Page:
The histological sections from injured livers of our mice (Fig. 1A) suggest a trend for increased inflammatory response induced by ethanol exposure, particularly in WT animals. Analysis of full blood counts (Fig. 2A) showed a significant increase in the proportion of neutrophils and monocytes in circulating blood of both WT and Nrf2−/− mice that were fed an LdC+EtOH diet. This was accompanied by a proportional decrease in circulating lymphocytes. Thus, we next performed a cytometric analysis of liver-resident immune cell populations, as previously described (Weston et al., 2015), and stained for the presence of these cells within liver tissue samples. In comparison to mice fed LdC alone, both WT and Nrf2−/− mice that were fed an LdC+EtOH diet had a significantly higher proportion of CD11b-postive (i.e. CD11b+) cells within their liver. When using F4/80 and Ly6G antibody staining to discriminate between neutrophils and macrophages, we observed a significant increase in the recruitment of Ly6G+ cells to the liver after ethanol treatment, particularly in WT animals. These cells were distributed throughout the parenchyma (see Fig. 2B). We used cytometric analysis to quantify hepatic myeloid cells (defined by live gating of CD45+CD3−CD11b+ cells as a percentage of total CD45+ cells) and hepatic neutrophils (defined by live gating of CD45+CD3−F4/80−Ly6G+ cells as a percentage of total CD11b+ cells) for WT and Nrf2−/− mice. We observed that the numbers of hepatic CD11b+ neutrophils significantly increased in both strains after exposure to LdC+EtOH. In contrast, immunohistochemical quantification of F4/80-positive macrophages/Kupffer cells and their hepatic distribution was unchanged following exposure of WT or Nrf2−/− mice to LdC+EtOH (see Fig. 2 and quantification of staining in Fig. S3B).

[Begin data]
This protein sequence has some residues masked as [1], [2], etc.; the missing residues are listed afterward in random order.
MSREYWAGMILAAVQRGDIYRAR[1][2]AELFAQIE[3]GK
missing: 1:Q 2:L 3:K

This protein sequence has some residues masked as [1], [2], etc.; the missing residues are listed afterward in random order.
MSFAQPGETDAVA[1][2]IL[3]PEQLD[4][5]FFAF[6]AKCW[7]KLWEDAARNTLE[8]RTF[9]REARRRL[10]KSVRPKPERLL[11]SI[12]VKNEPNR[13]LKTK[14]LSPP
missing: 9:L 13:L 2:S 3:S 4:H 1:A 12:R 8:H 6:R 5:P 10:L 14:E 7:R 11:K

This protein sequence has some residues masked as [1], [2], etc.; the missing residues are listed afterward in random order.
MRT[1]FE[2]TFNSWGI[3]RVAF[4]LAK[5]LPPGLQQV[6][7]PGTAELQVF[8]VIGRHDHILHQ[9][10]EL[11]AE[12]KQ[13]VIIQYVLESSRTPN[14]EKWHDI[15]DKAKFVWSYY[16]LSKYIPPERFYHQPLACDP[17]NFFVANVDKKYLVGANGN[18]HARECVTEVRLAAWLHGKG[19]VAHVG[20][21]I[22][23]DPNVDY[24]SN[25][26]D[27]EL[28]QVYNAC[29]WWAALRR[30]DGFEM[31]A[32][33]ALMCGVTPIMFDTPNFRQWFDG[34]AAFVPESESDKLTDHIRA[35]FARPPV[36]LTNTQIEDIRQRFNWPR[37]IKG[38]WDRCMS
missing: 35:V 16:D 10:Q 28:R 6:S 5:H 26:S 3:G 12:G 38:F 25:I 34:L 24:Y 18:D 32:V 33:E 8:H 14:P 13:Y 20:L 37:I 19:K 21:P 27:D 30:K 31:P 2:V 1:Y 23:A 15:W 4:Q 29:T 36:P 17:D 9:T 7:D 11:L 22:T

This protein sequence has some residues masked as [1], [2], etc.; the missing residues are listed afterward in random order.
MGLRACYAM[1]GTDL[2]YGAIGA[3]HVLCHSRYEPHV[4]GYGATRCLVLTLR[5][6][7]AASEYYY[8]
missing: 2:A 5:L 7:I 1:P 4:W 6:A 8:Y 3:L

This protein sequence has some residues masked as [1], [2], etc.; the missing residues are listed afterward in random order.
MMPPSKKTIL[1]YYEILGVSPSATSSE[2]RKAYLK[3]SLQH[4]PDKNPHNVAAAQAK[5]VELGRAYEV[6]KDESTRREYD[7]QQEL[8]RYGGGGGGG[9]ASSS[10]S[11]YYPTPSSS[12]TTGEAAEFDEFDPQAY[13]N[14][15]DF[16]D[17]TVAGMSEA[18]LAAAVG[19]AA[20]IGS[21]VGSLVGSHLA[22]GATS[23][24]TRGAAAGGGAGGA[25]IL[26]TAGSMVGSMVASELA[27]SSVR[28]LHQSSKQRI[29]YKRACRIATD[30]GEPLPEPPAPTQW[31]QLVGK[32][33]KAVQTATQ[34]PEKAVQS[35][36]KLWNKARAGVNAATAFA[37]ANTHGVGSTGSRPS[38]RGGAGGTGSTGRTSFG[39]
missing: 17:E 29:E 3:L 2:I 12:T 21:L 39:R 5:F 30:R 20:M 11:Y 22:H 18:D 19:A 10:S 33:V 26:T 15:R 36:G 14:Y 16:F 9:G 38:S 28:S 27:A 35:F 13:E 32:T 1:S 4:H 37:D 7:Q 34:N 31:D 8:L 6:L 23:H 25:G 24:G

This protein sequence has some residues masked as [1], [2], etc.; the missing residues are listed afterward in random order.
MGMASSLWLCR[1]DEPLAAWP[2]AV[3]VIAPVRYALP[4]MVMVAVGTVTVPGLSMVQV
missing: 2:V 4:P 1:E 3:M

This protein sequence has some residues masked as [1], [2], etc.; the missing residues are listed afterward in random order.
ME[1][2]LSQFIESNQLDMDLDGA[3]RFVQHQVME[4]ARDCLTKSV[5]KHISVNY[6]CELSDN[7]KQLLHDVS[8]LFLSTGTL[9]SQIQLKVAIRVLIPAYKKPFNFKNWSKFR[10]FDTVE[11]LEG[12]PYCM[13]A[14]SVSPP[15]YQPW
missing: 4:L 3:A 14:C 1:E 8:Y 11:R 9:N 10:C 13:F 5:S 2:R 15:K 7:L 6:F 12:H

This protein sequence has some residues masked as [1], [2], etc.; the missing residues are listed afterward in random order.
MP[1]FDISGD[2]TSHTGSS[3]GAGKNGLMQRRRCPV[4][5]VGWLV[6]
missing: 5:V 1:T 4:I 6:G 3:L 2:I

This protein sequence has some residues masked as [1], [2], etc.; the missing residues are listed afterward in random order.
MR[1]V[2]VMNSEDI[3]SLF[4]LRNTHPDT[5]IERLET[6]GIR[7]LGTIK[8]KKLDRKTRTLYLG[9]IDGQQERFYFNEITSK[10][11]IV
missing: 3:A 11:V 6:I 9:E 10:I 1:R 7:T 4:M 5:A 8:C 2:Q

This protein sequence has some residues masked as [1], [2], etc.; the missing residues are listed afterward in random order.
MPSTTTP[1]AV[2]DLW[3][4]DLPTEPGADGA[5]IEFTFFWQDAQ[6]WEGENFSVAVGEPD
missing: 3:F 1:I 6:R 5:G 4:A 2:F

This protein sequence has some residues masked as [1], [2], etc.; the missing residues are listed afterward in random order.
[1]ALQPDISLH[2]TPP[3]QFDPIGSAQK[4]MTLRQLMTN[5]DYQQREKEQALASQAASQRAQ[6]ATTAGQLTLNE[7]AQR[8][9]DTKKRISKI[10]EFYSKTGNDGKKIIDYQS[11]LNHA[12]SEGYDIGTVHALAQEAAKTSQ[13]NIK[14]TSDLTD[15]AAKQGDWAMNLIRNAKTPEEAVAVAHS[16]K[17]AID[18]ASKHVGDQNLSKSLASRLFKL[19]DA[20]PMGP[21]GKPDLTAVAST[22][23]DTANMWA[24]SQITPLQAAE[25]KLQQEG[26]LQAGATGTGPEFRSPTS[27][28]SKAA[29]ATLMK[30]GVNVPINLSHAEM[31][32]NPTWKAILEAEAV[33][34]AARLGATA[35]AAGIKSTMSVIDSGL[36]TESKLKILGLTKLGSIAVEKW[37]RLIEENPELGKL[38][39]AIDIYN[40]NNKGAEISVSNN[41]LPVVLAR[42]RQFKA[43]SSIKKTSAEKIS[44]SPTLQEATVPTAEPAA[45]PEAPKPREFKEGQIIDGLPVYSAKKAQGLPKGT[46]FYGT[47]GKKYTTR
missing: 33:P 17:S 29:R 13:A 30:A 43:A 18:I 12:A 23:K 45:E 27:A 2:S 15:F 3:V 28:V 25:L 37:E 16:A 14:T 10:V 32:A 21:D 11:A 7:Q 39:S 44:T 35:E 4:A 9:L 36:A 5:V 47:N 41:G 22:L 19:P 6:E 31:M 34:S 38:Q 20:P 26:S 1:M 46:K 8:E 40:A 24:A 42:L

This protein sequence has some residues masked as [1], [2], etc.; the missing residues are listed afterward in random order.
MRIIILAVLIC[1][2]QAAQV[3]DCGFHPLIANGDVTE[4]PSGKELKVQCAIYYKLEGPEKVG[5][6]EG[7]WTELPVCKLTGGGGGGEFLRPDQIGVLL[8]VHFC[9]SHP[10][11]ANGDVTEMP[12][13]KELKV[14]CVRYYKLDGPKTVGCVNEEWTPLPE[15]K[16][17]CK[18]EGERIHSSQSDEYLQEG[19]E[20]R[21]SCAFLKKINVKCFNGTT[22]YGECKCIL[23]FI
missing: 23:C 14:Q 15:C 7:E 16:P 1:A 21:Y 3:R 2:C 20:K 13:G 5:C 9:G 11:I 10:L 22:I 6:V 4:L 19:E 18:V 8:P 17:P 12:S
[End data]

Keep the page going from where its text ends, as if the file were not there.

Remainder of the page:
Sirius Red staining of liver sections (Fig. 3) at day 15 also indicated a modest but significant accumulation of collagen in mice fed LdC+EtOH, compared to LdC alone. This was evidenced by the accumulation of stained collagenous fibrils in both the periportal areas and within the parenchyma of alcohol-exposed animals. Although the short duration of our feeding model meant that the extent of staining was modest – indicative of very early fibrogenic activation (see Fig. 3B), it is interesting that Nrf2−/− mice showed a more-variable response. Moreover, only WT mice showed a significant difference between LdC diet alone and LdC+EtOH Fig. 3A).